What has been suggested by others, not least of all Cardinal Avery Dulles in a talk in 1990 at St John’s Seminary, Boston, is that we are now discovering hidden disagreements in our ecumenical agreements.5 This is perhaps understandable. For people who haven’t experienced the intense meeting of minds and hearts that occurs in an ecumenical dialogue and only have the text of the statement before them it is easy to ask a thousand questions of the text and even perhaps in one’s heart to accuse the participants of not having dealt with all the problems. The participants may well have, but may not have canvassed them all as one would in an article or an academic paper, in the briefer and more focussed ecumenical agreed statement.

It probably is also true that sometimes the enthusiasm of the early decades of the ecumenical movement led some participants to agree too easily, and in that sense to fail without intending to, to be truly representative of their own communion. Sometimes indeed, participants representing one or other communion have been of one particular school of thought in that communion. This was seen by some to be the problem in the early days of the Anglican-Roman Catholic International Commission. There was not thought to be sufficient evangelical representation among the Anglicans.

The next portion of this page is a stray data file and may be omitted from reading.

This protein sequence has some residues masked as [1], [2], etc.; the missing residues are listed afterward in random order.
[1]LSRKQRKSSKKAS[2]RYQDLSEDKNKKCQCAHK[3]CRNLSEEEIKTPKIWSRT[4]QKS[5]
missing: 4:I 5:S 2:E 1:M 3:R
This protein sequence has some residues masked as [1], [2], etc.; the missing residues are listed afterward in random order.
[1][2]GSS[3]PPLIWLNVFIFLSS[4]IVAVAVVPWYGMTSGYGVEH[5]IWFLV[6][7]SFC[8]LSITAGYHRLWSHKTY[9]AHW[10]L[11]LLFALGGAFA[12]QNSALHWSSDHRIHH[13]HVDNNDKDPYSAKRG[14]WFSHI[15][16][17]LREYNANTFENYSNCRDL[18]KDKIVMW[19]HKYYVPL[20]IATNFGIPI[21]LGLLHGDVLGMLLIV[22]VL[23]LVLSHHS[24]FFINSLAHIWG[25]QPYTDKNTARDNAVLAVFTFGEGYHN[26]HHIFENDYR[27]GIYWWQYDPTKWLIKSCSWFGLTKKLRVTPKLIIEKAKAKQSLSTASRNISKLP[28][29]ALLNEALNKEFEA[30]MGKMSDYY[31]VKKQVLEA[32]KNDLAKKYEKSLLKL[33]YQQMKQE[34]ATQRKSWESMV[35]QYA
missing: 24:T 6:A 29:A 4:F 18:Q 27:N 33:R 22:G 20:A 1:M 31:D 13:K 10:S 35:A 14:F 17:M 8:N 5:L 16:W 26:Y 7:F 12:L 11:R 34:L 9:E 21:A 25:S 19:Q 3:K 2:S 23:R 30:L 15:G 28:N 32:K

So there are grounds on which one can question whether there are now hidden disagreements in the agreements, and then to bring any so discovered into the continuing dialogue. This is a normal understandable development in ecumenical dialogues that have often been going for forty years. But people who find these hidden disagreements can also sometimes be taking an ideological stance. They may well be unsympathetic to the ecumenical movement. They may not see it as a movement of the Spirit as those involved certainly do. They may see it as jeopardising an identity, whether it be Catholic or Protestant, or Orthodox, or all the variations in between and beyond, that they consider to be true and to be placed at risk by these agreements.

Properly conducted ecumenical dialogue ought not place any identity at risk. Ecumenical dialogue normally involves people who robustly adhere to their own identity, entering into profound relationships with others in such a way that they are thereby able to see reflected in the other something of themselves, and to discover themselves anew in the meeting with the other which confronts and challenges their own clearly held identity. What grows from this encounter is not a compromised identity for either party, but rather a re-appreciation of their own and the other’s identity and recognition by each party that the other is to a greater or lesser degree, depending on who they are, likewise representing the faith and the Church that they see their own identity as embracing and protecting.